Knowledge Center

Population

  • In 2010, Japan’s total population was 128,056,000; women were 51.2% of the population (65,555,000).1
  • In 2010, life expectancies at birth for women were the longest in the world at 86.4 years.2 Japan has the highest percentage (23.1%) of people aged 65 years old and over.3
  • In 2009, the total fertility rate was 1.37. The total fertility rate trend for Japan has shown a dramatic decrease over the last sixty years (below the replacement level).4
  • The population in Japan in 2050 is projected to decrease to 95,152,000 people, with women making up 52.4% of the population (49,832).5

Labor Force

  • In 2010, women made up 42.2% of the labor market in Japan.6
  • In 2010, 48.5% of women participated in the labor force while 71.6% of men participated in the labor force.7 Japan’s women labor force participation rate is one of the lowest numbers among OECD countries.8
  • Women’s labor force participation rate drops for the age group of 35-39 years old, indicating that women tend to leave labor force when they get married or give birth to a child.9
  • Women are much more likely to be employed as non-regular employees than as regular employees than men. In 2010, ratio of non-regular employees among all women employees was 53.8% while the number was 18.9% for men.10
  • In 2010, the highest rate of labor participation for women was 77.1% for those aged 25-29; in comparison, 98.1% of men aged 30-39 were in the labor force, the highest rate for men.11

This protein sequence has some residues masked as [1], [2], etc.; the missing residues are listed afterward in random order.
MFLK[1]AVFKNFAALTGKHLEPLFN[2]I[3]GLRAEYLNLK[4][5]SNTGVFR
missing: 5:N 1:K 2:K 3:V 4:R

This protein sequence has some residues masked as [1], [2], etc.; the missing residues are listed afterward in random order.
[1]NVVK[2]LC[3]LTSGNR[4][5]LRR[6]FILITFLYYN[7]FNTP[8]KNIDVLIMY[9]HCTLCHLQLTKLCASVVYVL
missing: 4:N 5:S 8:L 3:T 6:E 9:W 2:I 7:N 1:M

• In 2010, the unemployment rate for women was 4.6 % while it was 5.4% for men.12
  • In 2010, the percentage of women in private companies was 24%.13

 

 

  • Women earn 60% of men’s wage for similar work.14
  • World Economic Forum’s Global Gender Gap Report 2011 ranks Japan 100 for gap in economic participation and opportunity and 101 for political empowerment out of 135 countries.15

Management

  • In 2009, 10.5% of managerial employees in private corporations were women. In corporations with more than 30 employees, women occupied 5.0% of section chief level positions.16
  • In 2010, Women made up 4% of CEOs in Japan.17

Educational Achievement

  • In 2010, 42.1% of students enrolled in undergraduate level were women.18
  • In 2010, 66.5% of university students in the humanities were women compared to 10.9% in engineering. In addition, 26.8% of women were in social science fields.19
  • In 2009, 16.7% of faculty members at universities (presidents, vice presidents, professors, associate professors, and lecturers) were women.20
  • In 2009, the percent of women in research (13.0% ) is well below the target of 30% by the year 2020.21

 

Work-Life

  • In the 1990s the number of dual-income households surpassed the number of those in which only the man was employed. That upward trend continues today.22
  • Time spent on housework and child care by Japanese men is at the lowest level when compared with other countries.23


How to cite this product: Catalyst. Catalyst Quick Take: Women in the Labour Force in Japan. New York: Catalyst, 2012.